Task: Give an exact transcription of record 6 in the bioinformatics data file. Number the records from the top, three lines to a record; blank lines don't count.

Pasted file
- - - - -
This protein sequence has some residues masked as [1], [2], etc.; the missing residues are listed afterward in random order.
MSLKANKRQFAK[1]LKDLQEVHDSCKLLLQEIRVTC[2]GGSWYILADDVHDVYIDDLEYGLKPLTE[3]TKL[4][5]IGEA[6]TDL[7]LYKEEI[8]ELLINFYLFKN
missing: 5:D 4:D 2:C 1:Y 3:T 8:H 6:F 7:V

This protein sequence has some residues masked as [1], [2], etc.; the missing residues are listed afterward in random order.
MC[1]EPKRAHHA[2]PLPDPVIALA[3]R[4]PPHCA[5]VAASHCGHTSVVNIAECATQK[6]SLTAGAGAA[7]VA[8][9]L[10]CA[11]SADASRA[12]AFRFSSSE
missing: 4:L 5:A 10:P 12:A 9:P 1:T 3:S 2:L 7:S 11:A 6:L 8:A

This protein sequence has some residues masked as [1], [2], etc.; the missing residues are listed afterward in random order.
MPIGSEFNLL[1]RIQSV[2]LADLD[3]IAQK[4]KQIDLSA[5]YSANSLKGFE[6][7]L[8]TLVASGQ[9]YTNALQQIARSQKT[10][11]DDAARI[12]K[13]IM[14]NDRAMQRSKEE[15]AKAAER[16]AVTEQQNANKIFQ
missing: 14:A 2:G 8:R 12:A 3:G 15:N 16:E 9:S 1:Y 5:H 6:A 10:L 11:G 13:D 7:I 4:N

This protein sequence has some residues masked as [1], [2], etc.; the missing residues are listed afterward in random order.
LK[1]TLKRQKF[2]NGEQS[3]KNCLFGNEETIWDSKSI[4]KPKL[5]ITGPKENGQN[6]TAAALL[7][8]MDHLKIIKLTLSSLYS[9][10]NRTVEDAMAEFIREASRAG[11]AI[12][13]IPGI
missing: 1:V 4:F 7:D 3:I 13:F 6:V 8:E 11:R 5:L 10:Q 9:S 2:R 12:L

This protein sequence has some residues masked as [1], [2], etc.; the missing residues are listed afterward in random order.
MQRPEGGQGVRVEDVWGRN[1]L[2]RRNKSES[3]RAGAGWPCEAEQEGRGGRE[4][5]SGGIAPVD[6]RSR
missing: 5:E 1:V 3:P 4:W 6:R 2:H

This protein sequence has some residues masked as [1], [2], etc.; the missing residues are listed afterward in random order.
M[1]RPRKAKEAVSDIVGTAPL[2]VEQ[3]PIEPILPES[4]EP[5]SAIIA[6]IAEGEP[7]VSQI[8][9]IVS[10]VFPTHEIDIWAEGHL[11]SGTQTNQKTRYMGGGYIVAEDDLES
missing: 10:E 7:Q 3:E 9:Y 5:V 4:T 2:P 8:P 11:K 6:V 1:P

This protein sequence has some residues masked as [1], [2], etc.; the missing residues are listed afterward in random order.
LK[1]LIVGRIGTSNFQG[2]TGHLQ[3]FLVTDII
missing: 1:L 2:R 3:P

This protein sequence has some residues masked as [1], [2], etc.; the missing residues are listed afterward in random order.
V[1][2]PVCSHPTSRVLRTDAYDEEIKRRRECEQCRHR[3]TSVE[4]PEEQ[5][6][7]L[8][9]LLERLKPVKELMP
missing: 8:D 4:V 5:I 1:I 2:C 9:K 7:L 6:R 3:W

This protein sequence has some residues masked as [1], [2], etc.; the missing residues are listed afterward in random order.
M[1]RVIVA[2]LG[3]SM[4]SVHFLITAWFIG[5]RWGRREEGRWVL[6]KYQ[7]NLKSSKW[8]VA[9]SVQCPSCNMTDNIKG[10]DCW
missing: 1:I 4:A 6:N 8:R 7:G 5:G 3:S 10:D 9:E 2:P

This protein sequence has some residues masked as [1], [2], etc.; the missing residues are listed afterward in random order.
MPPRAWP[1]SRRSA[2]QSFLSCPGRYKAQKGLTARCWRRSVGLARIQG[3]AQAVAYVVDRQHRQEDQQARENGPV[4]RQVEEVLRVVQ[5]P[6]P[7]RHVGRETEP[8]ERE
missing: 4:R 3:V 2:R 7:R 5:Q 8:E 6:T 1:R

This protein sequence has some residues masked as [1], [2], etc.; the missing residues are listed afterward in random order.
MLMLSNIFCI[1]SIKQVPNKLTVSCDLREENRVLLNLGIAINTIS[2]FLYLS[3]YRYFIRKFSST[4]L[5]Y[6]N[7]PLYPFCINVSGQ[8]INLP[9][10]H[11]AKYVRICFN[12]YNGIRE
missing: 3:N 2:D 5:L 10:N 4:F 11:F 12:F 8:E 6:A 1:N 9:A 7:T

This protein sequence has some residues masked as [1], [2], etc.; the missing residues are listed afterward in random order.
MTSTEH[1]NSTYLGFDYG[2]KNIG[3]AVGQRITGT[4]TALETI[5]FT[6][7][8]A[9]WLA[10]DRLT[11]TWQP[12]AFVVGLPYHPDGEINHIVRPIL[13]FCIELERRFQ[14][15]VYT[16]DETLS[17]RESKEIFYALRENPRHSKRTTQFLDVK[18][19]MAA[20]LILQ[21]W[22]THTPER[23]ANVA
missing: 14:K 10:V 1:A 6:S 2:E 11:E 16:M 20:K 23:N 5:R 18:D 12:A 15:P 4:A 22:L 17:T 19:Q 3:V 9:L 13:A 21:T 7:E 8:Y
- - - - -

This protein sequence has some residues masked as [1], [2], etc.; the missing residues are listed afterward in random order.
M[1]RPRKAKEAVSDIVGTAPL[2]VEQ[3]PIEPILPES[4]EP[5]SAIIA[6]IAEGEP[7]VSQI[8][9]IVS[10]VFPTHEIDIWAEGHL[11]SGTQTNQKTRYMGGGYIVAEDDLES
missing: 10:E 7:Q 3:E 9:Y 5:V 4:T 2:P 8:P 11:K 6:V 1:P